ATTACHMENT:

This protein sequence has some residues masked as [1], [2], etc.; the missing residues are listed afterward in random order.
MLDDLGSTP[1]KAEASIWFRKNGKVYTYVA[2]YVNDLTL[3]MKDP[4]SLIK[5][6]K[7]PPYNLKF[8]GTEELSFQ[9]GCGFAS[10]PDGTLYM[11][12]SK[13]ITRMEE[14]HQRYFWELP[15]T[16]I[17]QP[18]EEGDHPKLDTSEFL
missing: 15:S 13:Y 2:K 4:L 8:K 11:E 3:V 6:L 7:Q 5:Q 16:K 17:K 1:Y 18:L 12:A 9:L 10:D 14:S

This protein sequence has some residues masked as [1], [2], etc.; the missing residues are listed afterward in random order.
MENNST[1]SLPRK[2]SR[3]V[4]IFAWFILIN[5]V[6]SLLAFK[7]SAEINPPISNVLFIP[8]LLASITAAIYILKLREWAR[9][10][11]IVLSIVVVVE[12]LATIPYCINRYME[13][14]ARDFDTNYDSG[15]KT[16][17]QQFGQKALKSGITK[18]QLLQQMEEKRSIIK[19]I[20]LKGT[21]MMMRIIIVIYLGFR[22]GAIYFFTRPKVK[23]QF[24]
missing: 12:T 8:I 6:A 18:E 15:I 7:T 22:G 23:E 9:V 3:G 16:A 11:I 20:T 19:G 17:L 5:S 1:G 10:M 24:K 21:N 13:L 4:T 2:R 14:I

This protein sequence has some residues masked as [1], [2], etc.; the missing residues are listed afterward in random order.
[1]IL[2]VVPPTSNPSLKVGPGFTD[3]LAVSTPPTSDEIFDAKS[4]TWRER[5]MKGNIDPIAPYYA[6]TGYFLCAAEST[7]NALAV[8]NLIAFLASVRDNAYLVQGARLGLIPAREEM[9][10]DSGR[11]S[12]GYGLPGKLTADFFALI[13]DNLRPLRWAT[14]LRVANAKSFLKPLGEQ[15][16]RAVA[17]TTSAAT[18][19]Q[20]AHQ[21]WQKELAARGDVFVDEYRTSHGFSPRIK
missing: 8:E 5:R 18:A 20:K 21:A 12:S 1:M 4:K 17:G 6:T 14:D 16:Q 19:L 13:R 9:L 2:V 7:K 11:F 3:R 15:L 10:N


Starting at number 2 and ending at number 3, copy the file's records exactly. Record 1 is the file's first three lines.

This protein sequence has some residues masked as [1], [2], etc.; the missing residues are listed afterward in random order.
MENNST[1]SLPRK[2]SR[3]V[4]IFAWFILIN[5]V[6]SLLAFK[7]SAEINPPISNVLFIP[8]LLASITAAIYILKLREWAR[9][10][11]IVLSIVVVVE[12]LATIPYCINRYME[13][14]ARDFDTNYDSG[15]KT[16][17]QQFGQKALKSGITK[18]QLLQQMEEKRSIIK[19]I[20]LKGT[21]MMMRIIIVIYLGFR[22]GAIYFFTRPKVK[23]QF[24]
missing: 12:T 8:I 6:A 18:E 15:I 7:T 22:G 23:E 9:V 3:G 16:A 11:I 20:T 19:G 17:L 5:S 1:G 10:M 24:K 21:N 13:L 4:T 2:R 14:I

This protein sequence has some residues masked as [1], [2], etc.; the missing residues are listed afterward in random order.
[1]IL[2]VVPPTSNPSLKVGPGFTD[3]LAVSTPPTSDEIFDAKS[4]TWRER[5]MKGNIDPIAPYYA[6]TGYFLCAAEST[7]NALAV[8]NLIAFLASVRDNAYLVQGARLGLIPAREEM[9][10]DSGR[11]S[12]GYGLPGKLTADFFALI[13]DNLRPLRWAT[14]LRVANAKSFLKPLGEQ[15][16]RAVA[17]TTSAAT[18][19]Q[20]AHQ[21]WQKELAARGDVFVDEYRTSHGFSPRIK
missing: 8:E 5:R 18:A 20:K 21:A 12:S 1:M 4:K 17:G 6:T 14:D 16:Q 19:L 13:R 9:L 2:V 7:K 11:F 3:R 15:L 10:N